Review Supports Circumcision In HIV Prevention
An analysis of three recent studies finds that heterosexual African men reduced their risk of HIV infection by half after undergoing circumcision.
While there’s still more work to be done to determine the feasibility and cost-effectiveness of circumcision, the authors of the Cochrane Library analysis say there’s “strong evidence” that the procedure will protect men from the virus that causes AIDS.
In fact, the results are so convincing that “it would now be unethical to conduct further trials” to determine whether circumcision provides protection, said lead author Nandi Siegfried, co-director of the South African Cochrane Centre at the South African Medical Research Council.
Still, researchers do not know how circumcision could affect transmission after two years. Nor do they know whether it reduces the risk for female sex partners or for men who have sex with men.
The new analysis looks at three randomized controlled studies that took place between 2002 and 2006 in South Africa, Uganda and Kenya. In all, 11,054 men (ages 18 to 24 or 15 to 49, depending on the country) took part.
Some men in the studies underwent circumcision as part of the study, while others did not. Researchers then followed the participants for up to two years to see what happened.
The new review appears in the latest issue of The Cochrane Library, a publication of The Cochrane Collaboration, an international organization that evaluates medical research. Systematic reviews draw evidence-based conclusions about medical practice after considering both the content and quality of existing medical trials on a topic.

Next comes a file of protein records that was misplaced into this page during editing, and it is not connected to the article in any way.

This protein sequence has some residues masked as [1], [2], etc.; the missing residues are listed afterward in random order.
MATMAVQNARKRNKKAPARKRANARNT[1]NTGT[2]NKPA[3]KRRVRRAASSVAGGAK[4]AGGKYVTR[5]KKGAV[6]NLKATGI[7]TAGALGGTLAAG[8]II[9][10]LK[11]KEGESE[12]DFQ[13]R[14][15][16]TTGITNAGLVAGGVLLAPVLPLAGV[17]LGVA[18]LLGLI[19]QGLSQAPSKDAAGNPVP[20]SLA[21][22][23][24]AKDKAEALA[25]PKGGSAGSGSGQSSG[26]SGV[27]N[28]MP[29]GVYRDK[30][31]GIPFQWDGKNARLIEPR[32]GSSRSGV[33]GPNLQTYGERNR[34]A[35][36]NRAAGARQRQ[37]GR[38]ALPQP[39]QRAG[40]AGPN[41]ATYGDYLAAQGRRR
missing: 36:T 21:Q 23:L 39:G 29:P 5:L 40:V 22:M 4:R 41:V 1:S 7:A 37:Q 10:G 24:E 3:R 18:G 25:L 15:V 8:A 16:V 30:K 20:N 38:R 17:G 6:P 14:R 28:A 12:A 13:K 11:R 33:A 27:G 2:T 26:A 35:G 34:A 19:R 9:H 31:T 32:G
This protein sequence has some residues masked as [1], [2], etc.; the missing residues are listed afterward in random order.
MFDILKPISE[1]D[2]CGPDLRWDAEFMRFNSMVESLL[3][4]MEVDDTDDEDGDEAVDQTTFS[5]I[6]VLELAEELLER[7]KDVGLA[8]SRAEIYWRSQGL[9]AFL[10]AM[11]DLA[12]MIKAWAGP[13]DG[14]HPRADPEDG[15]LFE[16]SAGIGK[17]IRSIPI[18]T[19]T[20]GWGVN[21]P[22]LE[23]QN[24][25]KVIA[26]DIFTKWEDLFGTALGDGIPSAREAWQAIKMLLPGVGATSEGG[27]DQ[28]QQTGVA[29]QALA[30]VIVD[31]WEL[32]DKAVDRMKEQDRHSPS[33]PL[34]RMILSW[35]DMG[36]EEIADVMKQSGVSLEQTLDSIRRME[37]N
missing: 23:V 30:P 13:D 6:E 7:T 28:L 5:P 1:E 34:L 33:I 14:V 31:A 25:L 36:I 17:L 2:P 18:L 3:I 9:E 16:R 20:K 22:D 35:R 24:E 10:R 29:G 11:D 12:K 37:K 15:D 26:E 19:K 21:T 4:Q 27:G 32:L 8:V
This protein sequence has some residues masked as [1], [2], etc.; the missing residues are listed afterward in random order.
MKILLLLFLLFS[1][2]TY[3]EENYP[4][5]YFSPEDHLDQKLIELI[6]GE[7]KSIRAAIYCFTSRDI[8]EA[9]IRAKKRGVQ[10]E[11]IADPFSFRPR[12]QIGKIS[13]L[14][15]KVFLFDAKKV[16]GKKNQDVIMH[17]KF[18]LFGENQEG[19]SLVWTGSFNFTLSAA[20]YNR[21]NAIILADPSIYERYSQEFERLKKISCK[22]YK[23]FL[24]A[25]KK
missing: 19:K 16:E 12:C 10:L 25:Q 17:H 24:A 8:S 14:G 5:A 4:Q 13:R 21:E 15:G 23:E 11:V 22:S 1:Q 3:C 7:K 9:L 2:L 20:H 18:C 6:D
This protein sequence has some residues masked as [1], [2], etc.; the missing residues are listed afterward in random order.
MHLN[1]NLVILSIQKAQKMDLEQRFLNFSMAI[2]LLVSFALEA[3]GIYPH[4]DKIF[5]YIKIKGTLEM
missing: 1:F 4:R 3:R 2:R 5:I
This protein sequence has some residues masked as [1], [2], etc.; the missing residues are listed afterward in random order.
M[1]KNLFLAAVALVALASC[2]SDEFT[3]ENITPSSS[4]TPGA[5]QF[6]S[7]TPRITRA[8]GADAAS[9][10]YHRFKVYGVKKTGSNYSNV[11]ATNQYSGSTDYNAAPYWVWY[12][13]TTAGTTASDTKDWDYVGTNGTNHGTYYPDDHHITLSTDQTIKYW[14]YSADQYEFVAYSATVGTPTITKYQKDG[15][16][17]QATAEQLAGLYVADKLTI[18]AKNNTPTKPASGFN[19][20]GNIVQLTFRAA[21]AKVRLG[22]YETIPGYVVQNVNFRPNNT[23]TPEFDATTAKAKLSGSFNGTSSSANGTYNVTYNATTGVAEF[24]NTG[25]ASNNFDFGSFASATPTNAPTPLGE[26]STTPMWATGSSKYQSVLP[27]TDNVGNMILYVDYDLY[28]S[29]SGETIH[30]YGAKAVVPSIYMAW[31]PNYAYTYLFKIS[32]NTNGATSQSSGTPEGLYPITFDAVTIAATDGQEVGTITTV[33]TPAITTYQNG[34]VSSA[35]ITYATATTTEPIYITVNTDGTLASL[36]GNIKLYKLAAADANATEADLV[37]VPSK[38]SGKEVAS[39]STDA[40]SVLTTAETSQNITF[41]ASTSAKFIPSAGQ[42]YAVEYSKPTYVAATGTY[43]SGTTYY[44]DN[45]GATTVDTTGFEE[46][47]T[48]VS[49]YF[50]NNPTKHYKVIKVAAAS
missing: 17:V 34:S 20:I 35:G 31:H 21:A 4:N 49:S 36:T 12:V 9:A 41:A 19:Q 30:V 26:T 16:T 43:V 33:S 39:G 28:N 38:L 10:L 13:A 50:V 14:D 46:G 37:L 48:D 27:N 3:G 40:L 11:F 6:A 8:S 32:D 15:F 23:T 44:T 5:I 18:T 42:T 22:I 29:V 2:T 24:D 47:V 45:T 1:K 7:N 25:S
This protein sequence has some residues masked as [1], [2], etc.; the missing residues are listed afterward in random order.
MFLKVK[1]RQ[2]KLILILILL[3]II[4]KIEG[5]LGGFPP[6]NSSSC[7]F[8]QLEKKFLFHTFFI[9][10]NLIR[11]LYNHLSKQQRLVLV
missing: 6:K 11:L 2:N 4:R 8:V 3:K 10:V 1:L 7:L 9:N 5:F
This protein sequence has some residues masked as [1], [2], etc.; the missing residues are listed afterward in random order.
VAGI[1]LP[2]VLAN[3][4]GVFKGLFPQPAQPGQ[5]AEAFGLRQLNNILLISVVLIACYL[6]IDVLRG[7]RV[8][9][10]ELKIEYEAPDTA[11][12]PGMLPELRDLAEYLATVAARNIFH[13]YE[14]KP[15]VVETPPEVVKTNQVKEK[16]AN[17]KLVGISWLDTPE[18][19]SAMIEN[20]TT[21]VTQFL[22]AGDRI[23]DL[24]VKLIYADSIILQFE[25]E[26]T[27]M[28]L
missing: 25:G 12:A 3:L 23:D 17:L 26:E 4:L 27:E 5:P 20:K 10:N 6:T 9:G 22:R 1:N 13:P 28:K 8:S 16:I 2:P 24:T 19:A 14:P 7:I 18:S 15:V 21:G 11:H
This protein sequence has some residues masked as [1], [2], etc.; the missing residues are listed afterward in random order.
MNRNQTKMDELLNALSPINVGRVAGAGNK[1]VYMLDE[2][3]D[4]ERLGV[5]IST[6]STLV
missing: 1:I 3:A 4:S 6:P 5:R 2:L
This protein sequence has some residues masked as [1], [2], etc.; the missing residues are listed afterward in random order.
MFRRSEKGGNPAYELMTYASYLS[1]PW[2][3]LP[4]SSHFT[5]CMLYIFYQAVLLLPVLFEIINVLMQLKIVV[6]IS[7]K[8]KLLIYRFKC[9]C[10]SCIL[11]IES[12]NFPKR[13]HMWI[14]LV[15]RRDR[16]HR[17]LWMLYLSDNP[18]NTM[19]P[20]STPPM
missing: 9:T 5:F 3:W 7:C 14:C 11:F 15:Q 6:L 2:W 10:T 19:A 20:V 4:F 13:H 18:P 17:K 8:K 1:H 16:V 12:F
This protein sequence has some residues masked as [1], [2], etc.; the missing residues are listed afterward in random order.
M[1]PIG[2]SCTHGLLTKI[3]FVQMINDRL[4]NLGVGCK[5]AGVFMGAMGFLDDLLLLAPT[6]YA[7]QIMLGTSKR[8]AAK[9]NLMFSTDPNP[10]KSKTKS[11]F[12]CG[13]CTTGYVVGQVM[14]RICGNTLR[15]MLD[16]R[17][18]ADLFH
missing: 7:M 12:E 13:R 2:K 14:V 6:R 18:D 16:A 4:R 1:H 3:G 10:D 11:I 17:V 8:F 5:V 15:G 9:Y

The review authors combined the results of the studies in a meta-analysis. Overall, they found that the risk of HIV infection dropped by an estimated 50 percent in circumcised men at 12 months after the procedure, and it fell by an estimated 54 percent 21 or 24 months later.
Those are promising numbers. In fact, the study researchers stopped all of the studies early because the results made it clear that circumcision worked.
The study authors reported few side effects following circumcision. In the South African study, unlike the others, those who underwent circumcision had slightly more sexual partners over a yearlong period than those who remained uncircumcised: an average of 5.9 instead of five.
Scientists are not sure why circumcision provides protection against HIV, nor why it only helps some men.
However, it does appear that the foreskin makes it easier for the virus to enter the body by allowing infectious fluids to stick around, said Dr. Sten Vermund, director of the Institute for Global Health at Vanderbilt University School of Medicine.
The layer of tissue on the underside of the foreskin is extremely thin, just one cell thick, Vermund said. To make matters worse, sexually transmitted diseases can create inflammation under the foreskin and increase the risk of transmission, he said.
From an evolutionary perspective, Vermund said, the foreskin might no longer serve a purpose by protecting the penis from hazards like wayward tree branches.“There are no more competitive advantages to keeping your penis in a sack,” he said.
Still, the idea of circumcision makes many men queasy. Moreover, several barriers, such as cost and logistics, stand in the way of circumcising all baby boys.
“The obstacles are very daunting,” Vermund said, even though it just takes 20 minutes to teach nurses to circumcise babies.
In the Western world, some critics say circumcision is painful, unnecessary and a hindrance to sexual pleasure in adulthood.
Still, policy-makers should look at circumcision as a way to prevent HIV transmission, said lead author Siegfried.
“We do need to consider every possible prevention method for reducing the rate of infection,” Siegfried said. “This review shows us that circumcision is now a potential additional strategy in our toolbox.”